Columbian refugee Rubiela hand stitches fine fabric for a Designers Workroom project. [Photo: Emily Frazier]
Patty Smith and Mary Morrissey are the co-owners of Designers Workroom, a local Memphis shop. Through their partnership with World Relief Memphis Employment Services team and through their own efforts, they have employed multiple refugee women and have seen the value in working hand in hand with the sojourners of Memphis. The two business owners are passionate about seeing change in their city and gave us the privilege of speaking with them about their involvement with local refugees.
 
Having successfully operated their own business since 1999, Patty and Mary are no strangers to hard work. Creating everything from drapes, to bed skirts, to custom paintings and interiors, the women of Designers Workroom offer their services strictly to interior designers and manage luxury materials. Their business is small, but their influence is anything but.
 
Aside from creating and designing custom interiors and unique paintings, the women of Designers Workroom are deeply compelled to help others and are passionate about social justice. For years, they have worked alongside local refugees, offering them employment opportunities and gladly welcoming the chance to personally learn and grow from women with backgrounds that are much different from their own.
Patty explained the skill and responsibility that the refugee ladies she works with have taken on. “We are in an interesting work environment here,” says Patty. “We are reaching out into the design industry, working with big projects, in expensive homes and businesses. This is a dying art… this hand sewing… all of these expensive fabrics, and art, and furnishings, are going through here. People see all of these beautiful things being made but not everyone can handle dealing with such expensive materials. These women can.”
 
Mary began to tell us of how she first learned of the refugee crisis and why she felt so adamant about getting involved. “Catholic Charities is how I initially heard about refugees. What really made me do it, though, was through seeing something on the internet about how World Relief was looking for local employers to hire some refugee women.” Mary made it very clear that she deeply values equality and giving everyone a fair shot. She went on to say that she’s already telling everyone she knows that “they should personally look into the refugee crisis and do their own research. Anyone who is trying to learn about the refugee crisis should personally spend time with them.”
 
We asked, “Why refugees? What benefit as a business woman did you see in hiring some of the refugee employees that you have?” Mary didn’t hesitate with her response. “Well for one thing they are such hard workers, but there is a totally different reason for why I do it,” Mary explained. “It expands everyone’s horizon to work with refugees. If you pay attention you learn a lot. So yes they work hard, but they also add so much more to our work environment.”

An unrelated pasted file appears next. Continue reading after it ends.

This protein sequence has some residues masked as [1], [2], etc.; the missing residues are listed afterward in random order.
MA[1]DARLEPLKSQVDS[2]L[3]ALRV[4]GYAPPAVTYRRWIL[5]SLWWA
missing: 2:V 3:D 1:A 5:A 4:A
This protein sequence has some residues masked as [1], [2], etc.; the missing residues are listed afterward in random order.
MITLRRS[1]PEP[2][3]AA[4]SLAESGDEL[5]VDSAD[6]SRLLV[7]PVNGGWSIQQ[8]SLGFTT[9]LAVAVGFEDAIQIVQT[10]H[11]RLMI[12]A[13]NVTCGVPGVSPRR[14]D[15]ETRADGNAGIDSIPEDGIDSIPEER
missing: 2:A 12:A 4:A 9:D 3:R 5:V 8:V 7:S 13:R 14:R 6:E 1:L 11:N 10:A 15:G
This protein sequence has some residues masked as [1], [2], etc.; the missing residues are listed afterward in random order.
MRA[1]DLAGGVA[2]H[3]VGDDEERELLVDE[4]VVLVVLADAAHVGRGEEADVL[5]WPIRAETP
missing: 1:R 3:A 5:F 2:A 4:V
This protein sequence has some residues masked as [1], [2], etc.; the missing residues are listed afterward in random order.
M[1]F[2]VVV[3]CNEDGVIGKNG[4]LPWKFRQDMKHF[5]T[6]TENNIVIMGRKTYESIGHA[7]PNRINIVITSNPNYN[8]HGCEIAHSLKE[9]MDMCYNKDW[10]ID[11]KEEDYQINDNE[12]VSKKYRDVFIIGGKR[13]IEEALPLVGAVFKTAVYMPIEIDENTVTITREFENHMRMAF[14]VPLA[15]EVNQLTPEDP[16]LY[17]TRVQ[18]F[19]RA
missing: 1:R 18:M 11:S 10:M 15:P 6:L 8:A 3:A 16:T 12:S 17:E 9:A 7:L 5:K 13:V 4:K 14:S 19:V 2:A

She went on to share about how she has been practicing English with Rubiela, one of the newly hired women, and how through this they have had many meaningful conversations and learned a lot about one another.
 
“We are family,” explained Patty. “Yes, there may be differences… either political, cultural, or religious. But boy… if anybody needs the other, everyone joins together as a family. Those differences don’t matter.”
 
She went on to tell us that, “The best thing about it for me, and I think all of us, is that we are connected by the fact that we’re women and we overcome: whether it’s language or learning to get along in a multicultural situation. We especially learned this when our family experienced a personal life crisis. We came together and were all there for each other. These women have families too with all of the problems that everyone else has. We have to be strong and count on one another.”
This mentality was echoed from Mary when explaining our duty as people. “We’re all human beings and need to help each other. We have to better educate ourselves. That’s the only thing that will help us better understand…There are others outside of our own group that bring so much to the table.”
 
Mary, Patty, and all of the women behind Designers Workroom represent a narrative not often heard. It is one that relays the truth in how valuable refugees have been to Memphis and the responsibility we all have to educate ourselves, get involved, and play our part in welcoming our new neighbors. Through a joyful work ethic and a more-than-meets-the-eye atmosphere, some incredible things are taking place in Designers Workroom. A sense of duty and an eagerness to learn seem to be the driving force behind the women there and the outcome is nothing short of extraordinary.
 
Written By Stephen Sneed
Photography By Emily Frazier